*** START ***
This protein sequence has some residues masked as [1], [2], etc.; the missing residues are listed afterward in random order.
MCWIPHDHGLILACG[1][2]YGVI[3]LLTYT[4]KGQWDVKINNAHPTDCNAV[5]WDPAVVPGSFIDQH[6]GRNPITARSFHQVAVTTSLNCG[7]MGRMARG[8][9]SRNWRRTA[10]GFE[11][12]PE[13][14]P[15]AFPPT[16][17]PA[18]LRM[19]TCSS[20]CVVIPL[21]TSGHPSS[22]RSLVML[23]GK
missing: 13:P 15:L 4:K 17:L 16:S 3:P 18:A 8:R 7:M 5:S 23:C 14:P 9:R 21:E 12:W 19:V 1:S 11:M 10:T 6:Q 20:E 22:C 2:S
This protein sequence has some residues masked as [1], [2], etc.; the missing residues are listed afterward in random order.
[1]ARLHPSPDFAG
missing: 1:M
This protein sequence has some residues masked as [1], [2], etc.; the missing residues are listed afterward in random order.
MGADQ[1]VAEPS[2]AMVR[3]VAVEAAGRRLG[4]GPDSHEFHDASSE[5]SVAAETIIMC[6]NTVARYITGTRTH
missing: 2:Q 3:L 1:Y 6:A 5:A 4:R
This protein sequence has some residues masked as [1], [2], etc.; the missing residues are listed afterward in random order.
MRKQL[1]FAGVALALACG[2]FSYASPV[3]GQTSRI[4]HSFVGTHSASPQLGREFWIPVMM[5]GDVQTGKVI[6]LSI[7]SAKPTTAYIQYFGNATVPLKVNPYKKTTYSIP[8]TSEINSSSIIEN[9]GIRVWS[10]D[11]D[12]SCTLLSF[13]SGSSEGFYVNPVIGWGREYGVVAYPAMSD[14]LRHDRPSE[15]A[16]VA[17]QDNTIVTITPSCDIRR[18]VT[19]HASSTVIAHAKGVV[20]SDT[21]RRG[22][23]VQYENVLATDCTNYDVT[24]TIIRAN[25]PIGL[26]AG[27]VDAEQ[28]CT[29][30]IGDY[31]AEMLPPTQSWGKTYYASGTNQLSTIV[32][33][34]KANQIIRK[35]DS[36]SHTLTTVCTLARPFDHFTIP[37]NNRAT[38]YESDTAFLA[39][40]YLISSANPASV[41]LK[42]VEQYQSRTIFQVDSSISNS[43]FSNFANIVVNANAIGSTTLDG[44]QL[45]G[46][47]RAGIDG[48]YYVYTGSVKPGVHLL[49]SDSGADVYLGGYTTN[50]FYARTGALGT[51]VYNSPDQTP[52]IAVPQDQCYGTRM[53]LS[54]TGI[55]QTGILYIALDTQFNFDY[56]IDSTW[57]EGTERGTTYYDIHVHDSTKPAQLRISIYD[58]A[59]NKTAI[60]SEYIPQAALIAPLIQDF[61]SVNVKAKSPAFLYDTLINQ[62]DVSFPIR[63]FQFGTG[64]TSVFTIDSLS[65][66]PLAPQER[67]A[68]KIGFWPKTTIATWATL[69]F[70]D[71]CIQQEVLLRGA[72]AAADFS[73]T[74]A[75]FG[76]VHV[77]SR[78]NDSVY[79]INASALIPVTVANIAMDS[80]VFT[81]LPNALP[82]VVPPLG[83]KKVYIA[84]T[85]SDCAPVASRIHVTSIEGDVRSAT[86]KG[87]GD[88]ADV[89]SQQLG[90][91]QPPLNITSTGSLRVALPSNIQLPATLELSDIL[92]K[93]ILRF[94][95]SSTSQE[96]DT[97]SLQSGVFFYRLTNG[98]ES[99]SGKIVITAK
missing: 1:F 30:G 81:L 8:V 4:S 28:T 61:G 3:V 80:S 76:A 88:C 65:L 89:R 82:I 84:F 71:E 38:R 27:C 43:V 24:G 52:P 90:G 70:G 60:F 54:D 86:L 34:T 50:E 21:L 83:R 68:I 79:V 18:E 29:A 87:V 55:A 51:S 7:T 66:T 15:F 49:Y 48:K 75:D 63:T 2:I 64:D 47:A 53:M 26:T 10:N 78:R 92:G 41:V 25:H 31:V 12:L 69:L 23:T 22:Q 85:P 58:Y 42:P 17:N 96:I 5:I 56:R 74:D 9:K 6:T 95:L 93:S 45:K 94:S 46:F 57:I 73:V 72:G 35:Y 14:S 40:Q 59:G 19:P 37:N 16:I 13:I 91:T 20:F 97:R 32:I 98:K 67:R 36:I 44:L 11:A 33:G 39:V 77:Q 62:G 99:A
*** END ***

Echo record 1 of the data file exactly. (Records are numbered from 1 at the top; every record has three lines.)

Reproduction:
This protein sequence has some residues masked as [1], [2], etc.; the missing residues are listed afterward in random order.
MCWIPHDHGLILACG[1][2]YGVI[3]LLTYT[4]KGQWDVKINNAHPTDCNAV[5]WDPAVVPGSFIDQH[6]GRNPITARSFHQVAVTTSLNCG[7]MGRMARG[8][9]SRNWRRTA[10]GFE[11][12]PE[13][14]P[15]AFPPT[16][17]PA[18]LRM[19]TCSS[20]CVVIPL[21]TSGHPSS[22]RSLVML[23]GK
missing: 13:P 15:L 4:K 17:L 16:S 3:P 18:A 8:R 7:M 5:S 23:C 14:P 9:R 21:E 12:W 19:V 1:S 11:M 10:T 6:Q 20:E 22:C 2:S